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Hans Christian Andersen

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"But he has nothing on at all," said a little child at last. "Good heavens! listen to the voice of an innocent child," said the father, and one whispered to the other what the child had said. "But he has nothing on at all," cried at last the whole people. That made a deep impression upon the emperor, for it seemed to him that they were right; but he thought to himself, "Now I must bear up to the end." And the chamberlains walked with still greater dignity, as if they carried the train which did not exist.
--
The Emperor's New Clothes

 
Hans Christian Andersen

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On the bus going home I heard a most fascinating conversation between an old man and woman. "What a thing, though," the old woman said. "You'd hardly credit it." "She's always made a fuss of the whole family, but never me," the old man said. "Does she have a fire when the young people go to see her?" "Fire?" "She won't get people seeing her without warmth." "I know why she's doing it. Don't think I don't," the old man said. "My sister she said to me, 'I wish I had your easy life.' Now that upset me. I was upset by the way she phrased herself. 'Don't talk to me like that,' I said. 'I've only got to get on the phone and ring a certain number,' I said, 'to have you stopped.'" "Yes," the old woman said, "And you can, can't you?" "Were they always the same?" she said. "When you was a child? Can you throw yourself back? How was they years ago?" "The same," the old man said. "Wicked, isn't it?" the old woman said. "Take care, now" she said, as the old man left her. He didn't say a word but got off the bus looking disgruntled.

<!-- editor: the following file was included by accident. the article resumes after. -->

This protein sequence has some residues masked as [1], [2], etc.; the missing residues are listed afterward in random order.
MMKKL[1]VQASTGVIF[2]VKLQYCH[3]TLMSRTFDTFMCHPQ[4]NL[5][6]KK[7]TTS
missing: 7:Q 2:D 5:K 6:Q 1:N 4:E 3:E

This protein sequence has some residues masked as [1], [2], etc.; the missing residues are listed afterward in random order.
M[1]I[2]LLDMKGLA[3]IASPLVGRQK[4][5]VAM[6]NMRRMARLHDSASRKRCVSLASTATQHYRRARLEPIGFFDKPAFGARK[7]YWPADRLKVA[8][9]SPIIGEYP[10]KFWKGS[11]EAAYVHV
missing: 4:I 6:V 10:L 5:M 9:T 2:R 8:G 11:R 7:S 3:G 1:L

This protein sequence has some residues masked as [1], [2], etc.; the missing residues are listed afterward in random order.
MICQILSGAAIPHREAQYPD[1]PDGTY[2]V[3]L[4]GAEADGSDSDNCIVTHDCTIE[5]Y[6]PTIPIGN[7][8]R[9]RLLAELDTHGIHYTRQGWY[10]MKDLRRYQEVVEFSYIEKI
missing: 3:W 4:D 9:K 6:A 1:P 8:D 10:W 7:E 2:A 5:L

Joe Orton
 

She said to her, "Grandmother, what great arms you have!"
"That's to embrace you the better, my child."
"Grandmother, what great legs you have!"
"That's to run the better, my child."
"Grandmother, what great ears you have!"
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"Grandmother, what great teeth you have!"
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And upon saying these words, this naughty Wolf threw himself upon Little Red Riding Hood, and ate her.

 
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I remember one clear example of the problem of communicating what is to be learned. You may have heard of or gone through a similar experience with a student or your child. Years ago, the child of a friend whom I was visiting arrived home from his day at school, all excited about something he had learned. He was in the first grade and his teacher had started the class on reading lessons. The child, Gary, announced that he had learned a new word. "That's great, Gary," his mother said. "What is it?" He thought for a moment, then said, "I'll write it down for you." On a little chalkboard the child carefully printed, HOUSE. "That's fine, Gary," his mother said. "What does it say?" He looked at the word, then at his mother and said matter-of-factly, "I don't know."

 
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"But I can't devote myself entirely to a child," said she; "it may die which is not at all improbable."
"But, with care, many a delicate infant has become a strong man or woman."
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Shimrod said: "Once I thought of you as a child in a woman's body." Melanchte smiled a cool smile. "And now?" "The child seems to have wandered away".

 
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